Primary Pediatric Radiology

The formula for writing an exceptionally good radiology book is pretty straightforward: Well-organized chapters based on cardinal clinical scenarios Specific recommendations with regard to when and whom to image (or not to image!) Excellent images and annotations Primary Pediatric Radiology, by Susan Williamson, M.D., delivers on all of these points. It is a clinically oriented book, with chapters that are organized… Read More »

When to suspect an inherited metabolic disease

Here are seven cardinal clues to the presence of an inherited metabolic disease (“inborn error of metabolism”): Normal pregnancy and birth, but the infant begins to deteriorate after an asymptomatic interval (usually after the first 24 hours of life) Symptoms are precipitated or exacerbated by changes in metabolic state or dietary habits: feeding, starvation, dietary changes, or exertion. Progressively worsening dysmorphic… Read More »

How to Manage Somatic Symptom Disorder in Medical Settings

Introduction Somatic Symptom Disorder (previously known, roughly, as somatization disorder) is a maladaptive and counterproductive focus on physical symptoms or sensations, real or imagined. Patients with somatization disorders are really (and sometimes really, really!) suffering, it’s just that they have non-physical states and comorbidities that are making their symptoms worse. These include psychological determinants (e.g., anxiety, depression), social determinants (e.g., social isolation),… Read More »

The Clinical Significance of the Various Descriptions of Vomitus

Undigested food → esophageal issue (e.g., pharyngeal pouch or achalasia). Note: this is not really vomiting, but regurgitation, which is much less forceful and does not come from the stomach (and therefore not associated with nausea!) Non-bilious, with partially digested food → Gastric outlet obstruction (e.g., from peptic ulcer disease or malignancy, or from pyloric stenosis) Gastroparesis Bilious (green) →… Read More »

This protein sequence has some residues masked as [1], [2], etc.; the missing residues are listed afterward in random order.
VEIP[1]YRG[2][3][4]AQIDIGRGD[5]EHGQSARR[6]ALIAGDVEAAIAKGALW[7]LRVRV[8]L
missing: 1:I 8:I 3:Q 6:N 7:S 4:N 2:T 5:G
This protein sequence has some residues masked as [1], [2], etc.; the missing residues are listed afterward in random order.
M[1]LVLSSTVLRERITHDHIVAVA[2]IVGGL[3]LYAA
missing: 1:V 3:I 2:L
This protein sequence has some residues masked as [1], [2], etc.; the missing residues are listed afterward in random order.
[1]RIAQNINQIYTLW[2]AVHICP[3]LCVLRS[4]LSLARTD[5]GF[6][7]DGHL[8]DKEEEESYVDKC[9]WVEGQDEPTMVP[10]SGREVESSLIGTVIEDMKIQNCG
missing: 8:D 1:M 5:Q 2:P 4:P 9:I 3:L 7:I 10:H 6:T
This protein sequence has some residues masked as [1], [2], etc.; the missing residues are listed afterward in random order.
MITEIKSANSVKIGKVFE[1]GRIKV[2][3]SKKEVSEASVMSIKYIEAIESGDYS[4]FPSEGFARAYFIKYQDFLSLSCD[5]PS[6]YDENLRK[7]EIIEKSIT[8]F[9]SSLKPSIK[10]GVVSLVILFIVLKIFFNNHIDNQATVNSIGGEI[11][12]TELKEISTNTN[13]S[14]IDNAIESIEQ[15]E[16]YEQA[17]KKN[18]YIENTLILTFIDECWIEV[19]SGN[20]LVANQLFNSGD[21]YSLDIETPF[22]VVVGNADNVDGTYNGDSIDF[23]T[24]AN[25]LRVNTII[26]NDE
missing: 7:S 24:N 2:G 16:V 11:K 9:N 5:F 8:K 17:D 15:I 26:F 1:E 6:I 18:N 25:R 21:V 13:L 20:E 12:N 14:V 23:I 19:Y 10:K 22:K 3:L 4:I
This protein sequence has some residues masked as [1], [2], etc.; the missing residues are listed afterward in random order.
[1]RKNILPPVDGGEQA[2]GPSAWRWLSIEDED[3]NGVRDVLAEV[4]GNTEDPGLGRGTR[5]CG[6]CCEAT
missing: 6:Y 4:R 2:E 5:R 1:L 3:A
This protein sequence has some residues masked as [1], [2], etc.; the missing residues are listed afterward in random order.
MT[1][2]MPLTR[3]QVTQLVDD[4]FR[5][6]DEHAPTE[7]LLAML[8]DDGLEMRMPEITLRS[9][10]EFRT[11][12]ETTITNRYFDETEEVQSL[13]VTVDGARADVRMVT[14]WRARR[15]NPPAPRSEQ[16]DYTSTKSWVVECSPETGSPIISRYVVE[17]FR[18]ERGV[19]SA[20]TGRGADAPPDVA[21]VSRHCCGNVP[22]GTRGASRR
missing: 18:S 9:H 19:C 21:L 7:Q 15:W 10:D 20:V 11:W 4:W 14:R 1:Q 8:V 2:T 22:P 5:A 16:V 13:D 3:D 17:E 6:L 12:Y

Physical Examination of Muscles in Systemic Disease

How to examine patients and report findings in patients with suspected muscle diseases: Abnormal movements Fasciculation → peripheral nerve injury Tremor Resting → Parkinsonism (with bradykinesia and rigidity) Intention → cerebellar issue → look for additional signs of cerebellar problems (e.g., ataxia) Myoclonus (involuntary purposeless jerks of limbs) → toxic metabolic issues (e.g., hypoxia, uremia, serotonin syndrome, opioid… Read More »

The 25 Best Medical Books of All Time

Here is the Medical Media Review’s as-of-year-2015 list of the best medical books of all time: Dr. Gerald de Lacey, The Chest X-Ray: A Survival Guide by  (2008, reviewed here). Igbaseimokumo, Usiakimi, MD, Brain CT Scans in Clinical Practice (2009, reviewed here) Herring, William, MD, Learning Radiology, Recognizing the Basics, 3e (2015, previous edit reviewed here) Kurtz, Ira, MD, Acid Base Case Studies (2004, reviewed here) Desai, Samir P., MD, Clinician’s Guide to… Read More »

Central vs. Peripheral Vertigo Simplified

The first and most important step in evaluating a patient with vertigo is to attempt to distinguish vertigo of central origin from vertigo of peripheral origin because the management of central vertigo (brain imaging, hospital admission) is very different from the management of peripheral vertigo (symptomatic treatment, outpatient referral). Differences Between Central and Peripheral Vertigo Peripheral Vertigo Central Vertigo Percentage… Read More »